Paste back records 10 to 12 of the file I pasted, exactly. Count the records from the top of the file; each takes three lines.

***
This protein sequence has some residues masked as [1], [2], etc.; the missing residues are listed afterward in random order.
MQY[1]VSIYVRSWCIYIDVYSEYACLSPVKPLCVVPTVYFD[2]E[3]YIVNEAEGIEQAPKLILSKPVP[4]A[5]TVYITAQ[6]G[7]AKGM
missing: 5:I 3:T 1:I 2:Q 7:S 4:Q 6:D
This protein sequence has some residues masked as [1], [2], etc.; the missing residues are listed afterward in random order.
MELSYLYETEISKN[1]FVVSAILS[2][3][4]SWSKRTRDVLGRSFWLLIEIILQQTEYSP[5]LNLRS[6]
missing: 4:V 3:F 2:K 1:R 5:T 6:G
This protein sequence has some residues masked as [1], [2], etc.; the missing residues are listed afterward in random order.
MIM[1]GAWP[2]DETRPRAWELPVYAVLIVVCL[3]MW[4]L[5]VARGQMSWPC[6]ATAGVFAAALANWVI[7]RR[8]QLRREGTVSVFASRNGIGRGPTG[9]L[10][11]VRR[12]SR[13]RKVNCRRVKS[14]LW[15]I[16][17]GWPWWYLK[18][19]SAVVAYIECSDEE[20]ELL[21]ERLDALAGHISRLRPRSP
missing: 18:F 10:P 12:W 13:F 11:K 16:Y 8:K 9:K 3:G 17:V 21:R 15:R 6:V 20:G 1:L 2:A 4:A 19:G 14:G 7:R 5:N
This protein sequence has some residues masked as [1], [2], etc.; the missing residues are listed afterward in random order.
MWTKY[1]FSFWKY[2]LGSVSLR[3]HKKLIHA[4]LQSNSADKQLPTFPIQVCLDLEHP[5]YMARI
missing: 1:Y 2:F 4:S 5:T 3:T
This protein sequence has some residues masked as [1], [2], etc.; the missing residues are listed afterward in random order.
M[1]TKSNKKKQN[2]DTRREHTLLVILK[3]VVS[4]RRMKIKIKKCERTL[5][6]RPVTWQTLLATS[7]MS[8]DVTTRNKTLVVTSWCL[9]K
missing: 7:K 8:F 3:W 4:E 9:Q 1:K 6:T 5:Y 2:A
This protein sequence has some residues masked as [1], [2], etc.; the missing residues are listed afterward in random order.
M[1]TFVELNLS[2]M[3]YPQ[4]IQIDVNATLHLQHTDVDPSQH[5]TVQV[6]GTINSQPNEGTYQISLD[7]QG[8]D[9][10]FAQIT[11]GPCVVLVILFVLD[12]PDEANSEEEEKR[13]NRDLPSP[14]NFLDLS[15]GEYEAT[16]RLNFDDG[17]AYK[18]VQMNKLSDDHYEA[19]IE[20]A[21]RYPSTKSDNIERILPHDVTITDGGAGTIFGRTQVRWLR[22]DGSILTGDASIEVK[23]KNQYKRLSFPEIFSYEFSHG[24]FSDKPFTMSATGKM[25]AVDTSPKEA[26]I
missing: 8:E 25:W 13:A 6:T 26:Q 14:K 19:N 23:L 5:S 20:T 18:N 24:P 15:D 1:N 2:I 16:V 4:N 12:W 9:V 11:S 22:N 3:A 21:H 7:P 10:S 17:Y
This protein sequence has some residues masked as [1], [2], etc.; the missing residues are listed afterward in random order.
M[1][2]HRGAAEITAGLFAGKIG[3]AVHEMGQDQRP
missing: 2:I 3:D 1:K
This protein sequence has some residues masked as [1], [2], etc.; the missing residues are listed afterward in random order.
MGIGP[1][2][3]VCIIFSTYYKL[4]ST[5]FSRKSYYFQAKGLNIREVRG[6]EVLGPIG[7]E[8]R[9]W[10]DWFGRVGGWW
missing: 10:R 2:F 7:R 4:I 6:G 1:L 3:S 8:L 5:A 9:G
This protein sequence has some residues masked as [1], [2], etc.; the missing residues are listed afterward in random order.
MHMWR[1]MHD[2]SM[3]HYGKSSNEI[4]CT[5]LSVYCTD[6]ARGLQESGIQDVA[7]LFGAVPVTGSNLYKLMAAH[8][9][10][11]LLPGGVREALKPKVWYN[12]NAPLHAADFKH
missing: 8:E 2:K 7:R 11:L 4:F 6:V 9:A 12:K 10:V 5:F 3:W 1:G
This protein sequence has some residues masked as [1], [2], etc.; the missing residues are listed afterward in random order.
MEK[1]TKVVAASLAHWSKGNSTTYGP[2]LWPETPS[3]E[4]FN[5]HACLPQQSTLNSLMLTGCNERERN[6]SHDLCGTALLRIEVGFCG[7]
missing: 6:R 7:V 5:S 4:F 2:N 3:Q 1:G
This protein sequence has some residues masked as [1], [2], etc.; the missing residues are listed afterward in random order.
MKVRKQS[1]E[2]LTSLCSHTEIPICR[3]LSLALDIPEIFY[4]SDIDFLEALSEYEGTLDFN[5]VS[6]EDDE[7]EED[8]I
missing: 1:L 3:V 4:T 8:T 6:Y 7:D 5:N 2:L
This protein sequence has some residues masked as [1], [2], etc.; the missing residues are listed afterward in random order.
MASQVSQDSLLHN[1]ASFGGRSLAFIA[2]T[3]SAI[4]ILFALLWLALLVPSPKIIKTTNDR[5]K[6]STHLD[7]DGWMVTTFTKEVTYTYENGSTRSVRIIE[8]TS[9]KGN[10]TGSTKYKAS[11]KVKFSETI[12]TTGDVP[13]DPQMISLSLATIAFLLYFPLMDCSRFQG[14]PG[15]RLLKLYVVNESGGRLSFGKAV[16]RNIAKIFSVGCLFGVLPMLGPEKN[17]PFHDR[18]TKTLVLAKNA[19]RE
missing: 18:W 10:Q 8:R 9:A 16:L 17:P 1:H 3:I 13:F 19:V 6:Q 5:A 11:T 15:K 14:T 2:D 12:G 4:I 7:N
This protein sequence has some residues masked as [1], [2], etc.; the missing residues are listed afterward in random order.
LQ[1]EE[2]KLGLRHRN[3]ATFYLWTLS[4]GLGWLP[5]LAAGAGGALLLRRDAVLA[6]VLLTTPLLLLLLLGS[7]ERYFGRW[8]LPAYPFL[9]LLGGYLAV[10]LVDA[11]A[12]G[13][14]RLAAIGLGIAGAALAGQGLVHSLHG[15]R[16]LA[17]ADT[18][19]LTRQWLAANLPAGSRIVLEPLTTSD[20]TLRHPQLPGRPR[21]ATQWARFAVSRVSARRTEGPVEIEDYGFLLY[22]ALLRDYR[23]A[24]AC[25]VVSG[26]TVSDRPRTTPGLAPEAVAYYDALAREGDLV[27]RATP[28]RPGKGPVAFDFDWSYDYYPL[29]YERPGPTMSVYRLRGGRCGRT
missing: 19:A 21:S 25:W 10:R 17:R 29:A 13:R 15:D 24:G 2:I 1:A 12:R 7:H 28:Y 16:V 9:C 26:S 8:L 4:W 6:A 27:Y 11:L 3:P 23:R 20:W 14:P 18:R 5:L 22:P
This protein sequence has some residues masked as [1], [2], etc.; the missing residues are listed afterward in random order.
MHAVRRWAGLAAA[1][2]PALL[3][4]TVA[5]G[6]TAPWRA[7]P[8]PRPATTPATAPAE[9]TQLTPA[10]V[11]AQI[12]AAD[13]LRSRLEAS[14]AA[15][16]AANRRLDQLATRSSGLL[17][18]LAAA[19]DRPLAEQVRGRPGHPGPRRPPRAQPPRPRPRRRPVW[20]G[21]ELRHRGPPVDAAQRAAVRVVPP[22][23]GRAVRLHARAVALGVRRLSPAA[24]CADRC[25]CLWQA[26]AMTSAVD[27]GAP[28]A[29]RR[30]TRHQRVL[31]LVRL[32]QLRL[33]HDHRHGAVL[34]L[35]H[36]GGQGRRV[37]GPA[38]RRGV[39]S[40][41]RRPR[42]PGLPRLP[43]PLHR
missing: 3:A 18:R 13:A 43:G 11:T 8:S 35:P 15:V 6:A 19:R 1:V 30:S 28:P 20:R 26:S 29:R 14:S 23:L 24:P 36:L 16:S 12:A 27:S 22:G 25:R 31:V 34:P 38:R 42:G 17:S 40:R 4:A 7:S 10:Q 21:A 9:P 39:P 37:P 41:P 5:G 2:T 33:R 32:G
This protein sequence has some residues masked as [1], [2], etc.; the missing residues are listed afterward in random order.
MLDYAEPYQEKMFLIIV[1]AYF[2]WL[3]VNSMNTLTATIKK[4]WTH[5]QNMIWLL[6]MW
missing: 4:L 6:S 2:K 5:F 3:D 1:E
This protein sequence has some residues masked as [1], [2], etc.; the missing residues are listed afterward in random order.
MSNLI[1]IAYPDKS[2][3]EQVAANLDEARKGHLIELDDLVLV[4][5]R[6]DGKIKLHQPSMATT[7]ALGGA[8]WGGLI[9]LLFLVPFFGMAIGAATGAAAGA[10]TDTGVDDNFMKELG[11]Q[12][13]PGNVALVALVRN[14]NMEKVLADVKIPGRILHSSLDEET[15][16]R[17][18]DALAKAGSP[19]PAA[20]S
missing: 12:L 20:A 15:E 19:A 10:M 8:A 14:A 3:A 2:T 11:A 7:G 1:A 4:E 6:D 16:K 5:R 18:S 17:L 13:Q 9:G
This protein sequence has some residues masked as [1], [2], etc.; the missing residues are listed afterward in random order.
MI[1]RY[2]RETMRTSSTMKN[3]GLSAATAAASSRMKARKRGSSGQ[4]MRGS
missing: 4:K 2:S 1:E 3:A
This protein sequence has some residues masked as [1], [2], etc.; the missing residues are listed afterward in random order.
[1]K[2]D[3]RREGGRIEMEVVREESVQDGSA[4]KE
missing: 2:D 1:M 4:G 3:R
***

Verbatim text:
This protein sequence has some residues masked as [1], [2], etc.; the missing residues are listed afterward in random order.
MEK[1]TKVVAASLAHWSKGNSTTYGP[2]LWPETPS[3]E[4]FN[5]HACLPQQSTLNSLMLTGCNERERN[6]SHDLCGTALLRIEVGFCG[7]
missing: 6:R 7:V 5:S 4:F 2:N 3:Q 1:G
This protein sequence has some residues masked as [1], [2], etc.; the missing residues are listed afterward in random order.
MKVRKQS[1]E[2]LTSLCSHTEIPICR[3]LSLALDIPEIFY[4]SDIDFLEALSEYEGTLDFN[5]VS[6]EDDE[7]EED[8]I
missing: 1:L 3:V 4:T 8:T 6:Y 7:D 5:N 2:L
This protein sequence has some residues masked as [1], [2], etc.; the missing residues are listed afterward in random order.
MASQVSQDSLLHN[1]ASFGGRSLAFIA[2]T[3]SAI[4]ILFALLWLALLVPSPKIIKTTNDR[5]K[6]STHLD[7]DGWMVTTFTKEVTYTYENGSTRSVRIIE[8]TS[9]KGN[10]TGSTKYKAS[11]KVKFSETI[12]TTGDVP[13]DPQMISLSLATIAFLLYFPLMDCSRFQG[14]PG[15]RLLKLYVVNESGGRLSFGKAV[16]RNIAKIFSVGCLFGVLPMLGPEKN[17]PFHDR[18]TKTLVLAKNA[19]RE
missing: 18:W 10:Q 8:R 9:A 16:L 17:P 1:H 3:I 13:F 19:V 6:Q 5:A 11:T 15:K 14:T 2:D 12:G 4:I 7:N